Seniors currently enrolled in Medicare Advantage programs (25% of all Medicare participants) are about to be cut loose when the government cuts payments to these private programs. Of course, benefits to these seniors will be cut accordingly. Many will be forced over to traditional Medicare at higher costs because of high Medigap policy costs.
Allots relative pocket change to examine alternatives to current medical malpractice litigation. In other words, we are going to study the problem. While we’re at it, let’s commission another study to confirm that the earth is a sphere and not a flat plain.
Independent Payment Advisory Board is a 15 member cabal that will wield great power to control Medicare costs. They are prohibited from reducing member benefits, rationing care, increasing premiums or raising taxes. So docs, what is the one remaining pool of cash that these guys have access to? See photo below.
Of course, I could write, “Wait, there’s more!”, but you get the idea. Thirty-two million citizens are to be given medical coverage, half of of these under the strained and sagging Medicaid program, when we don't have sufficient primary care power to meet current needs. Who will see these patients? Can physicians afford to incorporate large volumes of Medicaid patients into our practices?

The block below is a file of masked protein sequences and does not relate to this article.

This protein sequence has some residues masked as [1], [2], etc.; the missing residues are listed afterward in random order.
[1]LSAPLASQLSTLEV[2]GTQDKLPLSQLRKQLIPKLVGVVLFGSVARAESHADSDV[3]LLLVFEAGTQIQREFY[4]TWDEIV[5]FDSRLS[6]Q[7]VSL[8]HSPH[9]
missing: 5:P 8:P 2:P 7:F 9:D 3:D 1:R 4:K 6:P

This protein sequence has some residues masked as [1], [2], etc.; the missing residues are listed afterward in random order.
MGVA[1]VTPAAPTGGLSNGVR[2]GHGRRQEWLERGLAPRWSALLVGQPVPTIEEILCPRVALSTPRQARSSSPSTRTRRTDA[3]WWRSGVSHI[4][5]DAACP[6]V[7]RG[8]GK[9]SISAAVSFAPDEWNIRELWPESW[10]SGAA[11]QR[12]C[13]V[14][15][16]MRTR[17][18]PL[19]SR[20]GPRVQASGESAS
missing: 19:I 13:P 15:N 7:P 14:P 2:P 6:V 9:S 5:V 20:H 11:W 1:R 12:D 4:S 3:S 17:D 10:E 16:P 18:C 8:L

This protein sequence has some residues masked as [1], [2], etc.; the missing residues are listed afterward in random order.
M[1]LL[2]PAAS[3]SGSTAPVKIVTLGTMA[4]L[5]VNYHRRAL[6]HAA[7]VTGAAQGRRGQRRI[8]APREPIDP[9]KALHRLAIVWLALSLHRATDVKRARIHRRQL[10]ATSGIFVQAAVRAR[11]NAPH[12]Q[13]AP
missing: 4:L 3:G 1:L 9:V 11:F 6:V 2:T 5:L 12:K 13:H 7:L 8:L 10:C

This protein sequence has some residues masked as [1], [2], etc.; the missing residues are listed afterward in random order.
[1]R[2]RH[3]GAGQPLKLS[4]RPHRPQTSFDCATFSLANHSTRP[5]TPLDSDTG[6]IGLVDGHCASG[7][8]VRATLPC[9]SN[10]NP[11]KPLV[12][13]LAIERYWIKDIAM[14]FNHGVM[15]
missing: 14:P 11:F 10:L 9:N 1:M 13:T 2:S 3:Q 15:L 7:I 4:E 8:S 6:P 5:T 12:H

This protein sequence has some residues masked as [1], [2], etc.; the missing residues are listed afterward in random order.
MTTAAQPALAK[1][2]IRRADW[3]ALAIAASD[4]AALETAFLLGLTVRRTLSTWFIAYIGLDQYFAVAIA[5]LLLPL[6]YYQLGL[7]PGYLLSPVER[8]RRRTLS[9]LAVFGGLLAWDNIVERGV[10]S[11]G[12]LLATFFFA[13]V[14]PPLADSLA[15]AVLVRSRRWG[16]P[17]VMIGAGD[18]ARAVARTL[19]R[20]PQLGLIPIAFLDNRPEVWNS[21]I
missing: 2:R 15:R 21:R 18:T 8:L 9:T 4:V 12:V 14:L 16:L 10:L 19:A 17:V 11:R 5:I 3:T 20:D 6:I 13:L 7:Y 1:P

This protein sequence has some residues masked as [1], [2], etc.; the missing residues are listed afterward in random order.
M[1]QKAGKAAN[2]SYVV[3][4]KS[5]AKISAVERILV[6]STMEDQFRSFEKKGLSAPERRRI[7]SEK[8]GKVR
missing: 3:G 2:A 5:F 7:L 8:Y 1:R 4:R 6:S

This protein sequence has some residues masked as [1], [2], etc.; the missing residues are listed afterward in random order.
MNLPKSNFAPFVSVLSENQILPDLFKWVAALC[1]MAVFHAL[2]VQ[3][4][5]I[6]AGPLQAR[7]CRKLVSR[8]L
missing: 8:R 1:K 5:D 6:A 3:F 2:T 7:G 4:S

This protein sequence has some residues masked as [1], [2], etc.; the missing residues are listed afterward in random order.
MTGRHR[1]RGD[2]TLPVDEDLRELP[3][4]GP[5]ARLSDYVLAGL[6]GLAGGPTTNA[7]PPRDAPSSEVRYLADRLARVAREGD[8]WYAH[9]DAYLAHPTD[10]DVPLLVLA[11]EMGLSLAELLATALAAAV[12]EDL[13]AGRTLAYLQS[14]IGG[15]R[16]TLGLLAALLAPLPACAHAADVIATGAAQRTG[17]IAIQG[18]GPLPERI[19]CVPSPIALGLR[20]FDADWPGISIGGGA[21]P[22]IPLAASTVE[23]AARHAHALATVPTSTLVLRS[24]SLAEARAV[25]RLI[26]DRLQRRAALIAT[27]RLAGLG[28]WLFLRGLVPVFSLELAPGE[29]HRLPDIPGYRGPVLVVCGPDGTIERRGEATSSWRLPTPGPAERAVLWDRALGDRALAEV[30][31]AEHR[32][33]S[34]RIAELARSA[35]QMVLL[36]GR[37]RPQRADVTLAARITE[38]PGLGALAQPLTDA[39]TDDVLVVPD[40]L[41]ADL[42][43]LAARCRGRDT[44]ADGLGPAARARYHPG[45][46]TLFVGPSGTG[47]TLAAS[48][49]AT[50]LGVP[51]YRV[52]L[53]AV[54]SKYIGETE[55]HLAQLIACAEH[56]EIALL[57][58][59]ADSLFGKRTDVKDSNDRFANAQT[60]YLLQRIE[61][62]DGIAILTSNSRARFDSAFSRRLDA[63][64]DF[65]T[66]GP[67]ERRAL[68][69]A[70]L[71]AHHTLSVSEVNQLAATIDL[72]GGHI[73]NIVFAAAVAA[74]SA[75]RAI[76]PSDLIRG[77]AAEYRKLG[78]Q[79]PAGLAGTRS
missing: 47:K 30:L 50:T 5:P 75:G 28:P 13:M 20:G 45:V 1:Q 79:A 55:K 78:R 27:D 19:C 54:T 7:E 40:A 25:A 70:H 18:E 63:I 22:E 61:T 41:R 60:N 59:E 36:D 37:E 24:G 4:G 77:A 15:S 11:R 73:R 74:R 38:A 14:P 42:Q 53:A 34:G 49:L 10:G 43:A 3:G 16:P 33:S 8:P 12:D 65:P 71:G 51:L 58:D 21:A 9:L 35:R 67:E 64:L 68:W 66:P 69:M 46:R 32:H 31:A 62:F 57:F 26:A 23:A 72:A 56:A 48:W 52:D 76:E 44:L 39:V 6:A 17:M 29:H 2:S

I acknowledge that many supporters of the health care reform legislation truly believe that it will serve the public good, or at least initiate a process that will ultimately deliver true reform. I don't agree with them. While there will be fewer uninsured Americans - a most worthy outcome - it is not clear that they will have ready access to quality medical care. Is it worth lowering the quality of our medical care system in order to cover more individuals? Many would privately agree with this compromise, but would never say so in front of a microphone.
While it is politically palatable to confiscate and redistribute physicians' incomes, imagine the tsunami that will develop when the patients are fleeced and controlled. The truth is, similar to the taxes paid by the wealthy, that even if all physicians' incomes were appropriated, it would do nothing to address the cost escalation spiral. Who will tell patients the truth that the era of endless medical care and treatment will be euthanized? Look what happened when the apolitical USPSTF issued some modifications on mammography guidelines. Does the public really believe that they will be left whole afterwards? Once the medical profession, Pharma, insurance companies, et al are dumped into the wood chipper, then the public will be targeted. Physicians are the low hanging fruit, but be assured that your government will reach the top of the tree.